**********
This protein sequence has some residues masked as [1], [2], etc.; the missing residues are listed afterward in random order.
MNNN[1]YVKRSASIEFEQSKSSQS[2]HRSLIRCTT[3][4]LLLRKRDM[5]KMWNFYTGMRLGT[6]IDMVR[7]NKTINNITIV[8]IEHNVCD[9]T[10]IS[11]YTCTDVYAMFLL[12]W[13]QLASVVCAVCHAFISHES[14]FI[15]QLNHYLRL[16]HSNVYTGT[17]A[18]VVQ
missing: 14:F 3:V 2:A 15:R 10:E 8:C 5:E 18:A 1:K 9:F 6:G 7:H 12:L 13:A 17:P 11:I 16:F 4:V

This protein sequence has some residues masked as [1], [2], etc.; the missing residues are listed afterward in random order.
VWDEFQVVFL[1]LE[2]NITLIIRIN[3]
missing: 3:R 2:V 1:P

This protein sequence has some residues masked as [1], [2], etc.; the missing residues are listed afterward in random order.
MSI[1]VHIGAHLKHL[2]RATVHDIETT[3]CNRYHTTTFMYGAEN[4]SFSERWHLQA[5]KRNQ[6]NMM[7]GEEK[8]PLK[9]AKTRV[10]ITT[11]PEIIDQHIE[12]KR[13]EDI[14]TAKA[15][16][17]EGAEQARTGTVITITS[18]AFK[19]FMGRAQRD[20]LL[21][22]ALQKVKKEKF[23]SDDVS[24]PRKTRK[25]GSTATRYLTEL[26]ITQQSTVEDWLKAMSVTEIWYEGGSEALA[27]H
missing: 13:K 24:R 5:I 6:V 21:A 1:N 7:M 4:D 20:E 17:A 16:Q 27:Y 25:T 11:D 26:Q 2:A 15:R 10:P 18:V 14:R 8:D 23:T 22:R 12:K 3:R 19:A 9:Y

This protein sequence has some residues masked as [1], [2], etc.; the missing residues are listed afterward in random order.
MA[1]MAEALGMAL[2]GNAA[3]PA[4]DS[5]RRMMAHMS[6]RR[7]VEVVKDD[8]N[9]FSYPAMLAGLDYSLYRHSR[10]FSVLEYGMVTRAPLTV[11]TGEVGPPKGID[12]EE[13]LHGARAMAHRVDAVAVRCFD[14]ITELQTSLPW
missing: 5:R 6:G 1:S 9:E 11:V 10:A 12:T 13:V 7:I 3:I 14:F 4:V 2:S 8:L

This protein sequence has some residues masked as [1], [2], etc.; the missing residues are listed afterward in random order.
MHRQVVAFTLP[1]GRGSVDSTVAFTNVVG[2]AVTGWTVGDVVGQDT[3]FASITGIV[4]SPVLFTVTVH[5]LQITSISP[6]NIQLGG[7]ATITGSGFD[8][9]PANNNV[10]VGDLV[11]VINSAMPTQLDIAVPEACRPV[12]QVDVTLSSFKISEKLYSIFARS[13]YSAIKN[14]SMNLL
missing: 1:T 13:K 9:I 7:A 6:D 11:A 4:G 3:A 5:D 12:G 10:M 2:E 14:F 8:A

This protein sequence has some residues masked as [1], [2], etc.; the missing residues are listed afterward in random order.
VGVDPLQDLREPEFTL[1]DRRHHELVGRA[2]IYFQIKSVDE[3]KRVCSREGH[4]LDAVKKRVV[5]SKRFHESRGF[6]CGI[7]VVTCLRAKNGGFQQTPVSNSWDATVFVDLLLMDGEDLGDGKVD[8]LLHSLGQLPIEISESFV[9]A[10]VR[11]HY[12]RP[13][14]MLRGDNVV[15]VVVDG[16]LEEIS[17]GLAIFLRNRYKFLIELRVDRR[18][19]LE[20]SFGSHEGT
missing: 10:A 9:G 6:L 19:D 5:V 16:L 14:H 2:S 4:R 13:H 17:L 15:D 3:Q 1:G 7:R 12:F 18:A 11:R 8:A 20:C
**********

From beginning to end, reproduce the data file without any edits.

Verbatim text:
This protein sequence has some residues masked as [1], [2], etc.; the missing residues are listed afterward in random order.
MNNN[1]YVKRSASIEFEQSKSSQS[2]HRSLIRCTT[3][4]LLLRKRDM[5]KMWNFYTGMRLGT[6]IDMVR[7]NKTINNITIV[8]IEHNVCD[9]T[10]IS[11]YTCTDVYAMFLL[12]W[13]QLASVVCAVCHAFISHES[14]FI[15]QLNHYLRL[16]HSNVYTGT[17]A[18]VVQ
missing: 14:F 3:V 2:A 15:R 10:E 8:C 5:E 18:A 1:K 9:F 6:G 7:H 12:L 13:A 17:P 11:I 16:F 4:V

This protein sequence has some residues masked as [1], [2], etc.; the missing residues are listed afterward in random order.
VWDEFQVVFL[1]LE[2]NITLIIRIN[3]
missing: 3:R 2:V 1:P

This protein sequence has some residues masked as [1], [2], etc.; the missing residues are listed afterward in random order.
MSI[1]VHIGAHLKHL[2]RATVHDIETT[3]CNRYHTTTFMYGAEN[4]SFSERWHLQA[5]KRNQ[6]NMM[7]GEEK[8]PLK[9]AKTRV[10]ITT[11]PEIIDQHIE[12]KR[13]EDI[14]TAKA[15][16][17]EGAEQARTGTVITITS[18]AFK[19]FMGRAQRD[20]LL[21][22]ALQKVKKEKF[23]SDDVS[24]PRKTRK[25]GSTATRYLTEL[26]ITQQSTVEDWLKAMSVTEIWYEGGSEALA[27]H
missing: 13:K 24:R 5:I 6:V 21:A 1:N 7:M 4:D 20:E 17:A 16:Q 27:Y 25:T 11:D 26:Q 2:A 15:R 10:P 18:V 14:R 8:D 23:T 22:R 12:K 3:R 19:A 9:Y

This protein sequence has some residues masked as [1], [2], etc.; the missing residues are listed afterward in random order.
MA[1]MAEALGMAL[2]GNAA[3]PA[4]DS[5]RRMMAHMS[6]RR[7]VEVVKDD[8]N[9]FSYPAMLAGLDYSLYRHSR[10]FSVLEYGMVTRAPLTV[11]TGEVGPPKGID[12]EE[13]LHGARAMAHRVDAVAVRCFD[14]ITELQTSLPW
missing: 5:R 6:G 1:S 9:E 11:V 10:A 12:T 13:V 7:I 3:I 14:F 4:V 2:S 8:L

This protein sequence has some residues masked as [1], [2], etc.; the missing residues are listed afterward in random order.
MHRQVVAFTLP[1]GRGSVDSTVAFTNVVG[2]AVTGWTVGDVVGQDT[3]FASITGIV[4]SPVLFTVTVH[5]LQITSISP[6]NIQLGG[7]ATITGSGFD[8][9]PANNNV[10]VGDLV[11]VINSAMPTQLDIAVPEACRPV[12]QVDVTLSSFKISEKLYSIFARS[13]YSAIKN[14]SMNLL
missing: 1:T 13:K 9:I 7:A 6:D 11:A 4:G 3:A 5:D 12:G 10:M 2:E 14:F 8:A

This protein sequence has some residues masked as [1], [2], etc.; the missing residues are listed afterward in random order.
VGVDPLQDLREPEFTL[1]DRRHHELVGRA[2]IYFQIKSVDE[3]KRVCSREGH[4]LDAVKKRVV[5]SKRFHESRGF[6]CGI[7]VVTCLRAKNGGFQQTPVSNSWDATVFVDLLLMDGEDLGDGKVD[8]LLHSLGQLPIEISESFV[9]A[10]VR[11]HY[12]RP[13][14]MLRGDNVV[15]VVVDG[16]LEEIS[17]GLAIFLRNRYKFLIELRVDRR[18][19]LE[20]SFGSHEGT
missing: 10:A 9:G 6:L 19:D 5:V 16:L 14:H 2:S 4:R 13:H 17:L 15:D 3:Q 1:G 7:R 12:F 18:A 11:R 8:A 20:C